Successes since 1994

The new government could draw on the considerable successes the South African government has achieved since 1994. This includes the fact that millions of people have basic services such as electricity and running water. The percentage of households with electricity has increased from 58% to 90% while those with access to running water has more than doubled from 7,2 million in 1995 to 15,2 million.

Institutions have been built to safeguard the country’s democracy. South Africa boasts an independent judiciary, despite attempts by the Zuma administration to undermine it. And the country’s central bank remains independent.

On top of this, there’s the goodwill of millions of South Africans with dreams for a better future for their children.

Dreams of a post-Zuma era

The government of national healing would have to create conditions for sustained economic growth, particularly a reduction in the country’s high unemployment rate. Strong but caring leadership will be needed to deal with a number of sticky issues that are limiting investment and job creation.

For example, the country needs to make it easy and attractive for entrepreneurs to do business. This will require a relaxation of labour laws, particularly for small business that suffer under the burden of cumbersome regulation. At the same time the removal of red tape for small and medium enterprises would help greatly.

Bold decisions, including privatisation, would also need to be made to deal with the country’s decaying state owned enterprises. Most, such as South African Airways and the national power utility Eskom, have become an unnecessarily heavy burden on the state.

Addressing the crisis in primary and secondary education would also have to be a priority. Devolving powers to the provinces from the central government would be another.

South Africa has exciting prospects and can look forward to rapid economic growth after the Zuma administration. South Africans need to start dreaming, planning and working towards a government of national healing.

This article was originally published on The Conversation. Read the original article here.

  • Prodipta Guhathakurta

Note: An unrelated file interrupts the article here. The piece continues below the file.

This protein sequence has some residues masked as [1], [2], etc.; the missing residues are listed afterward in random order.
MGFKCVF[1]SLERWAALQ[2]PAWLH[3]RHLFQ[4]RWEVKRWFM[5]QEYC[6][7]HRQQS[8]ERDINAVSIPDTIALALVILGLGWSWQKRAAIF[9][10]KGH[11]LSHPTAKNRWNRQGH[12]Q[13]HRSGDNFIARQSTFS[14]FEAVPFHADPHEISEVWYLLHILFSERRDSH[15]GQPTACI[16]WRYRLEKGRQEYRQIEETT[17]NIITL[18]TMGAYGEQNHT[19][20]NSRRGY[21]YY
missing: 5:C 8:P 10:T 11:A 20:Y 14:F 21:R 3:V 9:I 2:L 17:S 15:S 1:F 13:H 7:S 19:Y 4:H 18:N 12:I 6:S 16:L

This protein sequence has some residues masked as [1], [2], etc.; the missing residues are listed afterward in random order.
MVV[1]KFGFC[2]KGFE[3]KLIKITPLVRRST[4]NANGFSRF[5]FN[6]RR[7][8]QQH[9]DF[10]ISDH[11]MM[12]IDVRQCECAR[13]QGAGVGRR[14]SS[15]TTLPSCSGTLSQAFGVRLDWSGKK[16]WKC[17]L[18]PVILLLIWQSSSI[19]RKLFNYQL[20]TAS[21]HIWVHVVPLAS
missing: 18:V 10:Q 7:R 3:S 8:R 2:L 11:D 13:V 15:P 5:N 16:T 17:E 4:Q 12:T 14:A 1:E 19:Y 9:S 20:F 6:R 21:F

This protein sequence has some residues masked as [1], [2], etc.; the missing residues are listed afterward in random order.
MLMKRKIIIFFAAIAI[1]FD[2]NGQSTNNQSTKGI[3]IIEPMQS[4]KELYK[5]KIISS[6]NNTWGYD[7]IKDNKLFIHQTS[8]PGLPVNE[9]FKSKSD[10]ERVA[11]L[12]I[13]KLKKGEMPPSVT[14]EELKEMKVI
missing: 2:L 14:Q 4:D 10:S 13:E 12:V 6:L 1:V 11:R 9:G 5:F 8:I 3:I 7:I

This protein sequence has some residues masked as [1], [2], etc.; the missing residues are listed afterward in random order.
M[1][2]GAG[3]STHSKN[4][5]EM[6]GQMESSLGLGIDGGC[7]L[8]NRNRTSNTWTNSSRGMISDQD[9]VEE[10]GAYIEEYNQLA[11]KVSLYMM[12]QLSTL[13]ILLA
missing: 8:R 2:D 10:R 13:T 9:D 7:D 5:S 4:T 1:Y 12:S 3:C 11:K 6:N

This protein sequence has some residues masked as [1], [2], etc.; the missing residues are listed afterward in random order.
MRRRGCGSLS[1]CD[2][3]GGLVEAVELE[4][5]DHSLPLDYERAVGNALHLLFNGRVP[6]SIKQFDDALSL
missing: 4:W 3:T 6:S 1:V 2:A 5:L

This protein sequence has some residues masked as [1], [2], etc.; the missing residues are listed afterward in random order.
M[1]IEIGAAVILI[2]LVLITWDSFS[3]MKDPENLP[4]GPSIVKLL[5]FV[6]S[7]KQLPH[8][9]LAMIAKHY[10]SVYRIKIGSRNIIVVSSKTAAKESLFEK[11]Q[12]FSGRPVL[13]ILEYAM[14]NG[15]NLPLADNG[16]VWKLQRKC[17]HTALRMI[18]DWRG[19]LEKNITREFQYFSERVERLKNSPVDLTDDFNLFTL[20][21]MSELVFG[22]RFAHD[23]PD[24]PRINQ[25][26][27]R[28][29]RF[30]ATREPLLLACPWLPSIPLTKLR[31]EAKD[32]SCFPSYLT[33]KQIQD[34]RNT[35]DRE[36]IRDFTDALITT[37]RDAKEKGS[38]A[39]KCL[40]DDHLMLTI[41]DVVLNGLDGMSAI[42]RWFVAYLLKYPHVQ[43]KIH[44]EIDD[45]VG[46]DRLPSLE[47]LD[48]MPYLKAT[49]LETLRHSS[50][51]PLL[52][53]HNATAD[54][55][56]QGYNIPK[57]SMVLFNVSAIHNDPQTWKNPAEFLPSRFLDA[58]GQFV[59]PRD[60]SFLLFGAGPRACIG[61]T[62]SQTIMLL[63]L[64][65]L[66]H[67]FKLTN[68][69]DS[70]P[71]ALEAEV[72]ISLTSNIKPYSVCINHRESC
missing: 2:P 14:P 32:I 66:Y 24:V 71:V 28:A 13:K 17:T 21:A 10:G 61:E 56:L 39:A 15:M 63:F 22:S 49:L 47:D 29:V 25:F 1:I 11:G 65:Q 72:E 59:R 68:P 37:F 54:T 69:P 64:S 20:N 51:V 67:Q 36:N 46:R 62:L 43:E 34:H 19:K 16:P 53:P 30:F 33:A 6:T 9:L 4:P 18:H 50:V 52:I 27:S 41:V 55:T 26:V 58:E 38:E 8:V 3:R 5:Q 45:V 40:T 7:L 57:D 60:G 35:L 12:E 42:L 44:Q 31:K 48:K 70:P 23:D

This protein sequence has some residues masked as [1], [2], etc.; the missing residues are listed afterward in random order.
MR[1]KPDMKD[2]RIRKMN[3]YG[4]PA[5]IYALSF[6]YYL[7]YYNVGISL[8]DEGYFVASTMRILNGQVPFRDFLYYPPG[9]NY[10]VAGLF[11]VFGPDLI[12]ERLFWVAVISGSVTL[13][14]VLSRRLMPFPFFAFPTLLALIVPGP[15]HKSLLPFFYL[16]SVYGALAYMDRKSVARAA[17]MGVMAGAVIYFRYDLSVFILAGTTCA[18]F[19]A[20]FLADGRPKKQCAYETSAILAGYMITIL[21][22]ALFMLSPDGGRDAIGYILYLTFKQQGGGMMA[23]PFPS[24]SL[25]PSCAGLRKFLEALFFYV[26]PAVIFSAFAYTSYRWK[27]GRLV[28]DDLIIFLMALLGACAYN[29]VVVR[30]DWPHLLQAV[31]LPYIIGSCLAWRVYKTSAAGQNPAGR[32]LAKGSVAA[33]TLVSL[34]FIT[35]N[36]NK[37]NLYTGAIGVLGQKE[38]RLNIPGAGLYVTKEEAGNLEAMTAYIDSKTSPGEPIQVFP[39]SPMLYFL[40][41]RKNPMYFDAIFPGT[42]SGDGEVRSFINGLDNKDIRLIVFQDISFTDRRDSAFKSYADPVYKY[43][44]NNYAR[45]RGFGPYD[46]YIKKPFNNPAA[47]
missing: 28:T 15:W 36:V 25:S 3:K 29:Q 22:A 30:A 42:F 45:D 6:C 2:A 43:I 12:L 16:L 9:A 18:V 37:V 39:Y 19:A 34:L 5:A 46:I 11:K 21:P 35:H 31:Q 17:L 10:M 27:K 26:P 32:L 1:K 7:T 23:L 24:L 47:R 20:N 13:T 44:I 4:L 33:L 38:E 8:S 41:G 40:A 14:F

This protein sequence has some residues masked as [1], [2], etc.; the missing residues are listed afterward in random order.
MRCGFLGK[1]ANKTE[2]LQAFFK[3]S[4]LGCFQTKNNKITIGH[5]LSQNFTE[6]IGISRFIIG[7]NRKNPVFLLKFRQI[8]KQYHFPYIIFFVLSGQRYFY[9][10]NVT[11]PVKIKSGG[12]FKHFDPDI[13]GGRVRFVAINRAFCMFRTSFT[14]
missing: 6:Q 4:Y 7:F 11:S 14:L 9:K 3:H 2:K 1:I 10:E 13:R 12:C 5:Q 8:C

Really surprised to see such a right wing, neocon article in ‘the wire’. The article glorifies the early years of post-apartheid South Africa, mentioning improvement in peoples access to water and electricity. It does not mention the continued vice-like grip by the white minority on the economy, opportunities & resources, while the black majority remained in conditions of extreme deprivation, mostly in shanties in around big cities. No meaning land reform was carried out, nor native entrepreneurs encouraged to mollify the white minority, as a part of the compromise the ended the apartheid regime. Zuma rose to power exploiting the anger and frustration of the black South Africans at the little change in their lives and failed promises of their emancipation. That he used his position to help himself and his cronies is merely symptomatic of an oligarchy which co-opts a favoured few, keeping the many in the lurch. The solutions suggested are horrifying- complete appropriation of political power by a ‘technocrat elite’, spin doctors running the show for their powerful corporate and, of course, predominantly white bosses. Sounds familiar? You only have to look at the EU, the Clintonites or the Blairites to see the point. The ‘national unity govt’ project suggests in the article looks like a thin veneer to hide bringing back apartheid through the back door. If Zuma has to go, let him be replaced by someone from the left within the ANC, one who will plunge ahead to complete the unfinished tasks of bringing empowerment and equal opportunity to the vast majority of the South African people.